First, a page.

This historic building in Paris, set on the Ile-de-la-Cité, is a former jail, where Marie-Antoinette was imprisoned. From its construction in the 10th century, the building has been in turn the seat of the Law Court and a prison.
The Conciergerie is one of Paris historic monuments. From the 11th century, the Palais de la Cité enjoys a Conciergerie.
The Conciergerie is the high place of power of the Concierge, the one guaranteeing order and police.
When being renovated, the Centre des Monuments Nationaux wanted to show the marks left by time on the building, and therefore we find gothic style medieval rooms, and revolutionary rooms. Medieval rooms are set at the garden level, which is to say a few meters below the first floor.
There, you discover the daily life of the King’s guards. The Salle des Gens d’Armes built-in 1302 under Philippe Le Bel, with its magnificent vaulted naves, is a large refectory, whereas the kitchen displays furniture from yesteryear, the Salle des Gardes, where the king held “lits de justice”, i.e. the Parliament meetings.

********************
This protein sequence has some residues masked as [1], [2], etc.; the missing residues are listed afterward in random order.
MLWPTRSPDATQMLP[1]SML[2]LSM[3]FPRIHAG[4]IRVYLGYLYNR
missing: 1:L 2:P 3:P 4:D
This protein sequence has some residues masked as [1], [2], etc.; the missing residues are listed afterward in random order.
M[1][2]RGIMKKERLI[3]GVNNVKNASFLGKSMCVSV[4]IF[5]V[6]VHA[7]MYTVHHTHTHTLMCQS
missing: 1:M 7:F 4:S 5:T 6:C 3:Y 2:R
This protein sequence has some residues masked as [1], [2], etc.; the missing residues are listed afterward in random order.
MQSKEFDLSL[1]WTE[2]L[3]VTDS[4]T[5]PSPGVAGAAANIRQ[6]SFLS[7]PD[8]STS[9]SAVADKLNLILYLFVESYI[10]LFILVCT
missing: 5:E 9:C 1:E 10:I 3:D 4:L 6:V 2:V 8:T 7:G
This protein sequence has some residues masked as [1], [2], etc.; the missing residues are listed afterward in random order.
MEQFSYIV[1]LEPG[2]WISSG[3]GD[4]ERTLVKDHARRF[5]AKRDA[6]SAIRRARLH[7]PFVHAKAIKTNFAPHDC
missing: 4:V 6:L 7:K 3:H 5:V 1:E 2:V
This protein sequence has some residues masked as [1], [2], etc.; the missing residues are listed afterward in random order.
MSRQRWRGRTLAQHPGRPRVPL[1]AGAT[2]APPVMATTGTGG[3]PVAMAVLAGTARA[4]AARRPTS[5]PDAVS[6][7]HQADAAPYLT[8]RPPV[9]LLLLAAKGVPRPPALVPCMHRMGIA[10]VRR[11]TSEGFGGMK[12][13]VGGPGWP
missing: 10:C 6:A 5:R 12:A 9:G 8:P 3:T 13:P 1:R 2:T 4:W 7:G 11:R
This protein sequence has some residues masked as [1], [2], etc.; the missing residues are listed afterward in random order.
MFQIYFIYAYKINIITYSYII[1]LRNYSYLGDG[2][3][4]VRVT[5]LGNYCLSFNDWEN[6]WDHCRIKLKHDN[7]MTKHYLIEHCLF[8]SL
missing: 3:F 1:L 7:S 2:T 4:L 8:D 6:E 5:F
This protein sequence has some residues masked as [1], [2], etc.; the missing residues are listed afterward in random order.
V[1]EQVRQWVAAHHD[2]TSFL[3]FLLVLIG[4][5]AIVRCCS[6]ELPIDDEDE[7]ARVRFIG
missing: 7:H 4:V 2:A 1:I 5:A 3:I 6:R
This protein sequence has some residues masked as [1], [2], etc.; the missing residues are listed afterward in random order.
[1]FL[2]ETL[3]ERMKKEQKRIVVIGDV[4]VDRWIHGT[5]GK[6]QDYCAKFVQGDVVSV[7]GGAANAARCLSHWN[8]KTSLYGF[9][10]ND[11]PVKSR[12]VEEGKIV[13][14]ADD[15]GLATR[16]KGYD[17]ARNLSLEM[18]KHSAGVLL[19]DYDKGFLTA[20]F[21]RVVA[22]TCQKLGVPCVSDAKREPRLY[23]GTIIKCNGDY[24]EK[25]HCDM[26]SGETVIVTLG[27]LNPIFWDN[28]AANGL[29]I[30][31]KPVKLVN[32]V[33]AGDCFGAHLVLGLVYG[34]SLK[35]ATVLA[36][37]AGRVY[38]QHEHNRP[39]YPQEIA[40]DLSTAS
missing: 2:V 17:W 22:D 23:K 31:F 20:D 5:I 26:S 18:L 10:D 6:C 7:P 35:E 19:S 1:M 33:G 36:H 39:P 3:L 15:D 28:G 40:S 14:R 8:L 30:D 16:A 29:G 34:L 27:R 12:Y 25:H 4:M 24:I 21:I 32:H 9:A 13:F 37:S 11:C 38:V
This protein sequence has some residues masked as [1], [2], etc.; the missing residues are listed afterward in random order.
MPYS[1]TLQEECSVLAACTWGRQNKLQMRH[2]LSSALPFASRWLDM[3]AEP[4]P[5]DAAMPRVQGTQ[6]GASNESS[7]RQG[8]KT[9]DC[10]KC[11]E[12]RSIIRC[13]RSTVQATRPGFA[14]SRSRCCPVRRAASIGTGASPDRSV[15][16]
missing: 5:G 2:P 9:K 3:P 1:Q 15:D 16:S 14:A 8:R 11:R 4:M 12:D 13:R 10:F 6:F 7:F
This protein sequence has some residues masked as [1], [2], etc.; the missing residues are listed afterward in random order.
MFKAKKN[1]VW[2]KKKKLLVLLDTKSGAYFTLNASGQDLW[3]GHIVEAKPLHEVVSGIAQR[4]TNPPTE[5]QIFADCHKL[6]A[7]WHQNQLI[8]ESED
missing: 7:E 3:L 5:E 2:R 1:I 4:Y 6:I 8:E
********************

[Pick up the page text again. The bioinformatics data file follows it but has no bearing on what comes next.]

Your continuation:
Then, head upstairs and visit the revolutionary rooms including 3 reconstructed cells, the desk of the court clerk entrusted with recording prisoners, the Concierge’s office, the Salle de la Toilette, and Marie-Antoinette’s expiatory chapel, built-in 1815 in lieu of her cell. Along with these historic traces, many explanations about the part the Conciergerie played in the Revolution and the Terror.
When visiting the Conciergerie we get aware of the harsh reality of the Parisian life during the Revolution, when 4,000 people have had to appear before a Revolutionary Court before being freed or guillotined, before the Terror and the media-friendly trials, including Robespierre’s decapitation, the politician known as the face of the dictatorship, necessary sacrifice to get back to a time of peace.
The Conciergerie has been proposing augmented reality reconstitutions since December 2016. With a tablet, the Histopad, jails reveal clues about the 4,000 revolutionary prisoners waiting for their trials, the confessional seems to be whispering the secrets revealed and Marie-Antoinette’s expiatory chapel reveals the condition of her imprisonment.
All in all, eight rooms, eight stories are told in the monument: the kitchen displays the show of a royal banquet that did happen in 1378, the Salle des Gardes is like the jail it was in 1780, the Grand’Chambre finds the splendor of the Seat of Paris Parliament back, and we could almost follow Marie-Antoinette’s journey towards her execution spot on October 16, 1793, from her cell to the Place de la Révolution, following a great historic rigor, paintings in augmented reality being validated by historians thanks to iconographic sources.
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2 Boulevard du Palais
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